**Total entropy change of a system and its surroundings**

A system is that part which is under investigation. The surroundings constitute all other parts which might interact with the system. In most cases the surroundings consist of heat reservoirs that can add heat to or take out heat from the system or of a mechanical device which does work on or accept work from a system.

In a reversible process, when an amount dq_{rev} of heat is absorbed by the system an equal amount is lost by the surroundings. The change in entropy of the system is equal and opposite to the change in entropy of the surroundings, so that the total changes in entropy of the system and the surroundings is zero.

Consider now, an irreversible process in which the system absorbs an amount dq_{irrev} of heat and on from state A to state B. Entropy being a state function, the gain in entropy of the system is given by S_{B} – S_{A}. This gain in entropy, of course, is calculated from the relation:

**∆S = S _{B} – S_{A} = ^{B}∫_{A} (q_{rev}/T)**

where dq_{rev} is the heat that the system would have absorbed if the process were carried out reversibly. During the process the surroundings have supplied a quantity of heat dq_{irrev}. Although this heat has been taken up irreversibly by the system, the change in entropy of the surroundings is calculated by supposing that this quantity of heat has been given out reversibly. Hence the decrease in entropy of the surroundings is given by ^{B}∫_{A} (q_{rev}/T). The total change of entropy of the system and the surroundings when the system goes from state A to state B will he obtained in the following way:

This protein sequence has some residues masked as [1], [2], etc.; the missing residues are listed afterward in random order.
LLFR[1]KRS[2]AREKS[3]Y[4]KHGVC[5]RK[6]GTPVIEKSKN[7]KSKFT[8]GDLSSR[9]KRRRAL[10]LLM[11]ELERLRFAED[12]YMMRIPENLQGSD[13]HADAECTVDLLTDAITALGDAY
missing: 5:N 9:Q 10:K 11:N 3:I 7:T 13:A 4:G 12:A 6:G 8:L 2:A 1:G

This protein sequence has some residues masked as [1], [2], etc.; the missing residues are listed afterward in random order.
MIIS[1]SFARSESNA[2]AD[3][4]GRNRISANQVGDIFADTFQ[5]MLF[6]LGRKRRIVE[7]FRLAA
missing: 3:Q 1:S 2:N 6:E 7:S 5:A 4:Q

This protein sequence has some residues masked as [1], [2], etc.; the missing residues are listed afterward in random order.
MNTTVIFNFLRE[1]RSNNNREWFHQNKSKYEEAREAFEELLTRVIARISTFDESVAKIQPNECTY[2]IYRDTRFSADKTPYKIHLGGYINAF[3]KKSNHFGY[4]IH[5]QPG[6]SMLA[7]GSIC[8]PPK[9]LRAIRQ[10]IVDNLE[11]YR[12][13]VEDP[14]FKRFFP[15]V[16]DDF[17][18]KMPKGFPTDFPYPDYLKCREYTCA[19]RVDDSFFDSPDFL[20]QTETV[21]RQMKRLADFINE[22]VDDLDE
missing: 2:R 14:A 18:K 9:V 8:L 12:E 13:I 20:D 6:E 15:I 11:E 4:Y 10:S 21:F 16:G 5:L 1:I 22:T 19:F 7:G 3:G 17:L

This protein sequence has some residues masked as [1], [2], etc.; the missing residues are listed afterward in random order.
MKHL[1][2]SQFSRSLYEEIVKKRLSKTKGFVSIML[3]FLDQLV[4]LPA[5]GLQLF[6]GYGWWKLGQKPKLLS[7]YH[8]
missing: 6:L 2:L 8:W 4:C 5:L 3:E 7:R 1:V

Gain in entropy of the system = S_{B} – S_{A}

Loss in entropy of the surrounding = ^{B}∫_{A} (q_{rev}/T)

Net change in entropy = (S_{B} – S_{A}) – ^{B}∫_{A} (q_{rev}/T)

According to the relation, the value of the integral is always less than S_{B} – S_{A}, so that the net change in entropy is a positive quantity; that is, as a result of the process there is a gain in entropy of the system and the surroundings taken together. Hence, if any part of a process is irreversible there is an increase in entropy when the system and its surroundings are considered together. Natural processes are spontaneous and therefore, irreversible. It follows, then, that natural processes are accompanied by an increase in entropy and the sum total of entropy in the universe is increasing. This deduction led Clausius to make his famous statement of the laws of thermodynamics:

*“The energy of the universe is constant; the entropy of the universe tends always towards a maximum.”*

This conclusion from the second law of thermodynamics has profound philosophical implications. Considering the system and the surrounding together we can, in summary, write:

∆S = 0 for a reversible process

and ∆S > for a natural process